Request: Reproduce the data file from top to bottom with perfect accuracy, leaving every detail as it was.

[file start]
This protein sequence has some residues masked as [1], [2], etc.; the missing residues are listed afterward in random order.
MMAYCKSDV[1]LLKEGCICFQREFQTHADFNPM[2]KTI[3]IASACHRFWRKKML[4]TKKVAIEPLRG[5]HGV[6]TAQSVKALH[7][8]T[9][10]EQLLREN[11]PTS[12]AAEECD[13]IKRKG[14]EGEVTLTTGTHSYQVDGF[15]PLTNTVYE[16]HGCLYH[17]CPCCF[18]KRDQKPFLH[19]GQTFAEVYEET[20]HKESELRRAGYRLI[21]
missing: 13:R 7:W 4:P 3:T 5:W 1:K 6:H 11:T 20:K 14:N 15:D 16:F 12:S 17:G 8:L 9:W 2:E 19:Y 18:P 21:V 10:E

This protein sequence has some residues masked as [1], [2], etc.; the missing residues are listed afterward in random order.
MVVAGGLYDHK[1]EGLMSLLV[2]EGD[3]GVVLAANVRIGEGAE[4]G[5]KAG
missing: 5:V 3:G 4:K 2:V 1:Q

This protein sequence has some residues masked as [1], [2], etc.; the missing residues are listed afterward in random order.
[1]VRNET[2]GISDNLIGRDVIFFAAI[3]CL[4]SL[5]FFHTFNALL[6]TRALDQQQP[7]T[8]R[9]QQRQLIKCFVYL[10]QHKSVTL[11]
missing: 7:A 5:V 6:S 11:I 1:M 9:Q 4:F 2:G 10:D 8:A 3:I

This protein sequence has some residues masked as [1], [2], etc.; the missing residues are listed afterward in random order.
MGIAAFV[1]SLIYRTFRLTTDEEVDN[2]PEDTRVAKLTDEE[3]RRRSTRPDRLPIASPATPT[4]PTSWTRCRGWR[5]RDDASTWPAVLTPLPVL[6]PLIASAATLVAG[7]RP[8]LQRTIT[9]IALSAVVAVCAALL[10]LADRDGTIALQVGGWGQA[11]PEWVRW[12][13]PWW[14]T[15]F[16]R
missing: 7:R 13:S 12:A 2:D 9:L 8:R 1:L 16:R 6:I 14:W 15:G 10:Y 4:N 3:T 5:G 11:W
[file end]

This protein sequence has some residues masked as [1], [2], etc.; the missing residues are listed afterward in random order.
MMAYCKSDV[1]LLKEGCICFQREFQTHADFNPM[2]KTI[3]IASACHRFWRKKML[4]TKKVAIEPLRG[5]HGV[6]TAQSVKALH[7][8]T[9][10]EQLLREN[11]PTS[12]AAEECD[13]IKRKG[14]EGEVTLTTGTHSYQVDGF[15]PLTNTVYE[16]HGCLYH[17]CPCCF[18]KRDQKPFLH[19]GQTFAEVYEET[20]HKESELRRAGYRLI[21]
missing: 13:R 7:W 4:P 3:T 5:W 1:K 6:H 11:T 20:K 14:N 15:D 16:F 12:S 17:G 8:L 9:W 2:E 19:Y 18:P 21:V 10:E

This protein sequence has some residues masked as [1], [2], etc.; the missing residues are listed afterward in random order.
MVVAGGLYDHK[1]EGLMSLLV[2]EGD[3]GVVLAANVRIGEGAE[4]G[5]KAG
missing: 5:V 3:G 4:K 2:V 1:Q

This protein sequence has some residues masked as [1], [2], etc.; the missing residues are listed afterward in random order.
[1]VRNET[2]GISDNLIGRDVIFFAAI[3]CL[4]SL[5]FFHTFNALL[6]TRALDQQQP[7]T[8]R[9]QQRQLIKCFVYL[10]QHKSVTL[11]
missing: 7:A 5:V 6:S 11:I 1:M 9:Q 4:F 2:G 10:D 8:A 3:I

This protein sequence has some residues masked as [1], [2], etc.; the missing residues are listed afterward in random order.
MGIAAFV[1]SLIYRTFRLTTDEEVDN[2]PEDTRVAKLTDEE[3]RRRSTRPDRLPIASPATPT[4]PTSWTRCRGWR[5]RDDASTWPAVLTPLPVL[6]PLIASAATLVAG[7]RP[8]LQRTIT[9]IALSAVVAVCAALL[10]LADRDGTIALQVGGWGQA[11]PEWVRW[12][13]PWW[14]T[15]F[16]R
missing: 7:R 13:S 12:A 2:D 9:L 8:R 1:L 16:R 6:I 14:W 15:G 10:Y 4:N 3:T 5:G 11:W